Figure 11


Figure 12


Figure 13

In the Figure 14 below, I selected the Client IP entry in the Filter by drop down list. Then I clicked the down arrow for the Condition drop down box. Here you can see that you have a number of choices, which allows you to drill down to the entries that interest you the most.


Figure 14

After you make the selections you want for the log filter, click the Start Query button. After a while, you will see in the status bar on the bottom on the console that the Query is done and it will show you the number of log file entries that match the parameters of your query, as shown in Figure 15.


Figure 15

The results of the query will appear in the console and the colors of the entries will match those that you configured in the log colors dialog box we saw earlier. Notice that the names of the fields are in the columns for each of the log file entries, as shown in Figure 16. You can scroll to the right to see the details of each of the log file entries.


Figure 16

Note that the columns you see at first are the default fields configured to be displayed. If there is a field that you’re interested in and it doesn’t appear, you can right click one of the columns and click the Add/Remove Columns command, as seen in Figure 17 below.


Figure 17

This brings up the Add/Remove Columns dialog box. On the left side is a list of Available columns, which you can see in Figure 18. Scroll through the list and find the field(s) that you’re interested in and then click the Add button to move it to the Displayed columns section. Click OK and then return to the console. Now scroll to the right and you’ll see the information for those columns you added listed for the log file entries you filtered. Nice!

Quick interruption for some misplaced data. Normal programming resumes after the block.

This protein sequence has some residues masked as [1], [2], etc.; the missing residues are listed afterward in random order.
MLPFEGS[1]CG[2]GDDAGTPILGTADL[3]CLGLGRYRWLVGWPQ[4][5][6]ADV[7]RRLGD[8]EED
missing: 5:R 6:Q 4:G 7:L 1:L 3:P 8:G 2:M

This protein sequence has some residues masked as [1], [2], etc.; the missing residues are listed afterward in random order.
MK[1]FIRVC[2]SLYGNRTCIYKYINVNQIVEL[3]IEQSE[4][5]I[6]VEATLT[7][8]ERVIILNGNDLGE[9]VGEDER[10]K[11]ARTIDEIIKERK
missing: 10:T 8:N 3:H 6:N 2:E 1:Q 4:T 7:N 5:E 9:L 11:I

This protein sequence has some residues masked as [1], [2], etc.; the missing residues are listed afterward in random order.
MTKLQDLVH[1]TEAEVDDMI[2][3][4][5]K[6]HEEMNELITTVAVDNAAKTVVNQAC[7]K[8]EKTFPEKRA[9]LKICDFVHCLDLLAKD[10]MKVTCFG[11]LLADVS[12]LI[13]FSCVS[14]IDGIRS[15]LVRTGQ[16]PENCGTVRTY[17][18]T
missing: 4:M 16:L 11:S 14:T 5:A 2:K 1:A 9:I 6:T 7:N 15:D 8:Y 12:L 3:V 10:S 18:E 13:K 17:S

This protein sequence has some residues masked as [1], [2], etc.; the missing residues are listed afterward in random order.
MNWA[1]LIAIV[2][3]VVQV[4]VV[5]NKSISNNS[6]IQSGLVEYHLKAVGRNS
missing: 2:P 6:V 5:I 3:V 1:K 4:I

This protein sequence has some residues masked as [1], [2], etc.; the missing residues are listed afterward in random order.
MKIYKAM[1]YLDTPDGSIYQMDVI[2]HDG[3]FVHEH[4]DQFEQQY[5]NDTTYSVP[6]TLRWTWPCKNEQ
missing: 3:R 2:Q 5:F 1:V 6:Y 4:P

Figure 18

When you click on a log file entry, you can see more details in the details section under the list of the log file entries. In Figure 19 below you can see detailed information about the entry, including valuable HTTP and proxy related information in the Additional information section.


Figure 19

Summary

In this “Back to Basics” article, we showed you a high level overview of the logging and log filtering features that are included with the TMG firewall. As you can see, the TMG firewall logs a great deal of information about each connection made to and through the TMG firewall. You can use the log viewer to drill down to the entries that are of most interest to you and the filtering process is comprehensive and very easy to configure. I hope you enjoyed this overview and if you have any questions about how to use the logging and filtering feature included with the TMG firewall, let me know! Write to me at [email protected] and I’ll get back to you as soon as I can. Thanks!

 

If you would like to read the other parts in this article series please go to:

1 thought on “TMG Back to Basics – Part 2: Using the TMG Firewall Log Viewer”

  1. Under windows 2003 R2 and ISa server 2004 I could enable IKe tracing of site to site vpn with this command:
    netsh ipsec dynamic set config ikelogging 1
    then I could read the Oakley file to understand unexpected negotiation errors
    Under windows 2008 R2 and Forefront TMG 2010 it not works.
    What can I do ?
    thanks